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" You are."

general advice about going on board of his boat, " What all them thar books were about?"
shoving off for New Orleans, and, abandoning the " All about the law."
suit altogether.

“Well then, 'Squire, am I to understand that not The boatman stared with profound astonishment, one of them thar books contain a single law on and asked the lawyer, “If he was a sure enough cock-fighting ?” Squire."

Receiving an affirmative reply, he pressed every “And, Squire, am I to understand that thar ain't argument he could use, to have him undertake his no laws in Louisiana on cock-fighting ?” case and get him "jestess ;" but when he found " You are." that his efforts were unavailing, he quietly seated “And am I to understand that you call yourself himself for the first time, put his hat aside, - crossed a 'Squire, and that you don't know any thing about his legs,-then looking up to the ceiling with the cock-fighting !” expression of great patience, he requested the "You are. "'Squire, to read to him the Louisiana laws on The astonishment of the boatman at this reply cock-fighting.”

for a moment was unbounded, and then suddenly The lawyer said he did not know of a single ceased; the awe with which he looked upon statute in the State upon the subject. The boatman 'Squire” also ceased, and resuming his natural started up as if he had been shot, exclaiming awkward and familiar carriage, he took up his hat,

“No laws in the State on cock-fighting? No, no, and walking to the door, with a broad grin of 'Squire, you can't possum me; give us the law." supreme contempt in his face, he observed,

The refusal again followed; the astonishment of “That a 'Squire that did not know the laws of the boatman increased, and throwing himself in a cock-fighting, in his opinion, was distinctly an incomico-heroic attitude, he waved his long fingers fernal old chuckle-headed fool!" around the sides of the room and asked,

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We shall never forget the excitement which The new comers were strangers, of course. The seized upon the inhabitants of the little village of house in which they were setting up their furniture Hardscrabble, as the report spread through the was too little arranged “to admit of calls ;” and as community, that a real piano had actually arrived the family seemed very little disposed to court within its precincts.

society, all prospects of immediately solving the Speculation was afloat as to its appearance and mystery that hung about the piano seemed hopeless. its use.

The name was familiar to every body; but In the mean time public opinion was rife.” what it precisely meant, no one could tell. That it The depository of this strange thing was looked had legs was certain ;-for a stray volume of some upon by the passers-by with indefinable awe; and literary traveller was one of the most conspicuous as noises unfamiliar sometimes reached the street, works in the floating library of Hardscrabble; and it was presumed that the piano made them, and the said traveller stated, that he had seen a piano some excitement rose higher than ever-in the midst of where in New England with pantalettes on-also, an it, one or two old ladies, presuming upon their age old foreign paper was brought forward, in which and respectability, called upon the strangers and inthere was an advertisement headed “Soiree,” which quired after their health, and offered their services informed the “citizens, generally,” that Mr. Bobo- j and friendship; meantime every thing in the house link would preside at the piano.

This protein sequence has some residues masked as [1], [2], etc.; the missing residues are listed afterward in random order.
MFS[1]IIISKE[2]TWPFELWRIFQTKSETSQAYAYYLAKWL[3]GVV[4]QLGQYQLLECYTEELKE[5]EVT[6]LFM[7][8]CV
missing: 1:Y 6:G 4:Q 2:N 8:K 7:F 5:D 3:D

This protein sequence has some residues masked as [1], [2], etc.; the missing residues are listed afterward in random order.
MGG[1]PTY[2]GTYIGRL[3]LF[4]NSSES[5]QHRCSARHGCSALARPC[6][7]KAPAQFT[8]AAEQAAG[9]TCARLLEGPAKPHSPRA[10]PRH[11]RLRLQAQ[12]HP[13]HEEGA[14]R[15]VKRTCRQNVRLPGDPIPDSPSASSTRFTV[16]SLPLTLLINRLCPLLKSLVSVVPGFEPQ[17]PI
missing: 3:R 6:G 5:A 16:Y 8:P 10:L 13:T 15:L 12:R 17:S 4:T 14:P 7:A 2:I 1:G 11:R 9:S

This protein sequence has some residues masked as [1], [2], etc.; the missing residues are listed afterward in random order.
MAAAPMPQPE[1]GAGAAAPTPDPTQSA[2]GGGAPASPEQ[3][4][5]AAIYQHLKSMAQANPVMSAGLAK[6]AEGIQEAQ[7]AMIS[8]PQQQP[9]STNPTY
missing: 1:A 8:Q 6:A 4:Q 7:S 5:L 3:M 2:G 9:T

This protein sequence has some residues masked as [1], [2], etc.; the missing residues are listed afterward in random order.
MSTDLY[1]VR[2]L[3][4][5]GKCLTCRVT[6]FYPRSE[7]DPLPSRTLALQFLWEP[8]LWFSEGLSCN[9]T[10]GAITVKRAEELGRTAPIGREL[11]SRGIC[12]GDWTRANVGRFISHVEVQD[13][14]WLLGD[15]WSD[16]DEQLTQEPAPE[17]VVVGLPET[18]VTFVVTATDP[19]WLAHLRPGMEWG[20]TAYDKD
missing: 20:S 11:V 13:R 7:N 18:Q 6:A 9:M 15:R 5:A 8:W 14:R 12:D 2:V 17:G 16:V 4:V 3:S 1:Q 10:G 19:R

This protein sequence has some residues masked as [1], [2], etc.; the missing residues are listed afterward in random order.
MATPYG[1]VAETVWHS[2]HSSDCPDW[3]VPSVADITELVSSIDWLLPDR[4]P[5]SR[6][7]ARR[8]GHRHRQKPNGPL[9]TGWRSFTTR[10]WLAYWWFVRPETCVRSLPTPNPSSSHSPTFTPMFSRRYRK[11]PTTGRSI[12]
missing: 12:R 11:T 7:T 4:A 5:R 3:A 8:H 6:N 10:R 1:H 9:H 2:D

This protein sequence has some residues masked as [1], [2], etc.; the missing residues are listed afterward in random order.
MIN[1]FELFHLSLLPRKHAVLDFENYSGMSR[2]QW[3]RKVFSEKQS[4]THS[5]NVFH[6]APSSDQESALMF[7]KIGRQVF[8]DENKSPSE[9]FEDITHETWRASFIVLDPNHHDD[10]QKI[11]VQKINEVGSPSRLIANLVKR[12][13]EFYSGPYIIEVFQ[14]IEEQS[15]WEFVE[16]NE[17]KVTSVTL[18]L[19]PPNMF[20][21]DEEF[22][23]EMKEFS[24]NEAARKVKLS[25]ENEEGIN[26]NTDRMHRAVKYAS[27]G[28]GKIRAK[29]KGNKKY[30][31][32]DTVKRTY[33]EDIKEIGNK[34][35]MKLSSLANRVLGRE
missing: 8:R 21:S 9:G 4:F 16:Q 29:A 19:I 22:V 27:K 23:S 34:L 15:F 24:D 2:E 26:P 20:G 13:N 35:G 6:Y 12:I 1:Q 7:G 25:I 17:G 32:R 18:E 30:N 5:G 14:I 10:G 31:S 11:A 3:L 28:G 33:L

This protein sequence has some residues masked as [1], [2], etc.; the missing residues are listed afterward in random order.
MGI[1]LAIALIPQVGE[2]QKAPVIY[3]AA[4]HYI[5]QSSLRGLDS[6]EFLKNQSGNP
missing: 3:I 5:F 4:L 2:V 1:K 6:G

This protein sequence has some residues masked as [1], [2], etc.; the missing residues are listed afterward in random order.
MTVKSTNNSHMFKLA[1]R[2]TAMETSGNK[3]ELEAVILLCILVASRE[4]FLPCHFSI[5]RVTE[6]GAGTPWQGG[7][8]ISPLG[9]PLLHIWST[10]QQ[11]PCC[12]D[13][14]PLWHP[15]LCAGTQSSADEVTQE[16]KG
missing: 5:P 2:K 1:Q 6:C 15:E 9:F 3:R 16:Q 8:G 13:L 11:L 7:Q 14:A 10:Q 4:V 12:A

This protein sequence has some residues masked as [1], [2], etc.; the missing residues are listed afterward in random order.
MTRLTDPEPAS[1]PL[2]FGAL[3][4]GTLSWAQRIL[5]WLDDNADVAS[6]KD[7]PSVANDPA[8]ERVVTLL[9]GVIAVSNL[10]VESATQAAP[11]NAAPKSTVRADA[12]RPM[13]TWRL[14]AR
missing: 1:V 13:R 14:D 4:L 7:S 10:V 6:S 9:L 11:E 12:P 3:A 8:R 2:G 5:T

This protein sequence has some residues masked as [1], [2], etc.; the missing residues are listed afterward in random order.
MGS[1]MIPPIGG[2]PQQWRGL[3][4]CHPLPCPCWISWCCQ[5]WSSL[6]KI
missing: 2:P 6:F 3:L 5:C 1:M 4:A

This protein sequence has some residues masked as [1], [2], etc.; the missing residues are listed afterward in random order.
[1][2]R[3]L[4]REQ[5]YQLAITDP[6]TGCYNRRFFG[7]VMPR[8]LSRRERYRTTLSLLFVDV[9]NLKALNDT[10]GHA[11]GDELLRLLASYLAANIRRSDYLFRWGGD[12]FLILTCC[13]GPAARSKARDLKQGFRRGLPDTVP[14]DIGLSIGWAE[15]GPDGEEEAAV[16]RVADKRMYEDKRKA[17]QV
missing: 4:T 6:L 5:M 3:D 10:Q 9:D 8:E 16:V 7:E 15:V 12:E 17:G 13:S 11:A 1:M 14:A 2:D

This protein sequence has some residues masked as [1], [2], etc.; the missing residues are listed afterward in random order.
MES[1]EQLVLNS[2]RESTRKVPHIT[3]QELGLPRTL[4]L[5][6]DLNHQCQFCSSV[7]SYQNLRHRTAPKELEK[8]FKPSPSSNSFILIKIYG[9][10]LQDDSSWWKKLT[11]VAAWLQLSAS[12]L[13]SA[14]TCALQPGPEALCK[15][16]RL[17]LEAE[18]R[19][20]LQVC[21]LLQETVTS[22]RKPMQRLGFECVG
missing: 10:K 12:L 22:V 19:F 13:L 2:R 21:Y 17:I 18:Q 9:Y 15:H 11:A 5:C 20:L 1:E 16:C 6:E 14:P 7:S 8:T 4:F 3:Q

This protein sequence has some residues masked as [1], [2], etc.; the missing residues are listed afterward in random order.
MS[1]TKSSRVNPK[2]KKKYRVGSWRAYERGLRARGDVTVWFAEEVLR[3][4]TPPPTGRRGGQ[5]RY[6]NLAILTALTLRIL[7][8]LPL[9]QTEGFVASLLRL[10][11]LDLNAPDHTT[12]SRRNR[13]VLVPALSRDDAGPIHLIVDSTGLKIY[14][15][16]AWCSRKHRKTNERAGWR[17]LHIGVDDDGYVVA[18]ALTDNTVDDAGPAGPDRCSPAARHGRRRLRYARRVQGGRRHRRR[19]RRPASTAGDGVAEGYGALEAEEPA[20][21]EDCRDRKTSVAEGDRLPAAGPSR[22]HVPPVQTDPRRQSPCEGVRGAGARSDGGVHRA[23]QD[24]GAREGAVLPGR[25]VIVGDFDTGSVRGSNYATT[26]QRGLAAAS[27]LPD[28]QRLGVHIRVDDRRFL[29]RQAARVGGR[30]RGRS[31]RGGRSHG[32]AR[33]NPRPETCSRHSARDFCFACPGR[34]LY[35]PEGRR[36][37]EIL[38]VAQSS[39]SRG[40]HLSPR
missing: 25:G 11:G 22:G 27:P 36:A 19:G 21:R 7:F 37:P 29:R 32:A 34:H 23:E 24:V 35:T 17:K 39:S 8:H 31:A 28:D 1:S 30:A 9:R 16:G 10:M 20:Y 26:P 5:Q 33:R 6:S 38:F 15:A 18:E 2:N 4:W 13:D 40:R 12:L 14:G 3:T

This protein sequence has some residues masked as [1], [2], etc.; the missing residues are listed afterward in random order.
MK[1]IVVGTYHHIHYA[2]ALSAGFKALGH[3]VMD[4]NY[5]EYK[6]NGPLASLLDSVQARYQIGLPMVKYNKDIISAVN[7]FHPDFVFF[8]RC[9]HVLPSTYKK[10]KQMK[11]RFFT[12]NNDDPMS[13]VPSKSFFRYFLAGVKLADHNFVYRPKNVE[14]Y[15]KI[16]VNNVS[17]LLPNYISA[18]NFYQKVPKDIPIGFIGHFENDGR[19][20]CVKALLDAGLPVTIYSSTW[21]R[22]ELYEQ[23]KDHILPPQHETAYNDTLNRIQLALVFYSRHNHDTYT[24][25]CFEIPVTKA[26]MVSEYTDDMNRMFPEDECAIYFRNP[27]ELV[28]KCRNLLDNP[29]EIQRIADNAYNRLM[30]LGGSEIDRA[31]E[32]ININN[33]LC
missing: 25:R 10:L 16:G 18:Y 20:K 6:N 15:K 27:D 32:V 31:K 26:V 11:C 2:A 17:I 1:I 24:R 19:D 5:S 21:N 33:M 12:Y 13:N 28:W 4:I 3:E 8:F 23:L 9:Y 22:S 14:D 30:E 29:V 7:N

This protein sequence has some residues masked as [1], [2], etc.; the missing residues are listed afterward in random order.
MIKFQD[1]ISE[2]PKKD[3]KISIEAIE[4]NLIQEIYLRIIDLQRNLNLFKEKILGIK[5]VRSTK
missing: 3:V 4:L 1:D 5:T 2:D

was eyed with great intensity, but seeing nothing This was presumed by several wiseacres, who had strange, a hint was given about the piano. One of been to a menagerie, to mean, that Mr. Bobolink the new family observed carelessly, " that it had stirred the piano with a long pole, in the same way been much injured by bringing out, that the damp that the showman did the lions and rhi-no-ce-rus. had affected its tones, and that one of its legs was

So, public opinion was in favor of its being an so injured that it would not stand up, and for the animal, though a harmless one; for there had been present it would not ornament the parlor." a land speculator through the village a few weeks Here was an explanation, indeed; injured in previously, who distributed circulars of a “Female bringing out—damp affecting its tones-leg broken. Academy,” for the accomplishment of young ladies. “Poor thing!" ejaculated the old ladies with real These circulars distinctly stated “the use of the sympathy, as they proceeded homeward ; "travelpiano to be one dollar per month.”

ling has evidently fatigued it; the Mass-is-sip fogs One knowing old chap said, if they would tell him has given it a cold, poor thing !" and they wished what so-i-ree meant, he would tell them what a to see it with increased curiosity. piano was, and no mistake.

The “ village" agreed, that if Moses Mercer, familThe owner of this strange instrument was no less iarly called “Mo Mercer," was in town, they would than a very quiet and very respectable late merchant have a description of the piano, and the uses to of a little town somewhere “north;” who having which it was put; and fortunately, in the midst of failed at home, had emigrated into the new and the excitement, “Mo" arrived, he having been temhospitable country of Arkansas, for the purpose of porarily absent on a hunting expedition. bettering his fortune, and escaping the heartless Moses Mercer was the only son of “old Mercer," sympathy of his more lucky neighbors, who seemed who was, and had been, in the State Senate ever to consider him a very bad and degraded man be- since Arkansas was admitted into the Union." cause he had become honestly poor.

Mo, from this fact, received great glory, of course;

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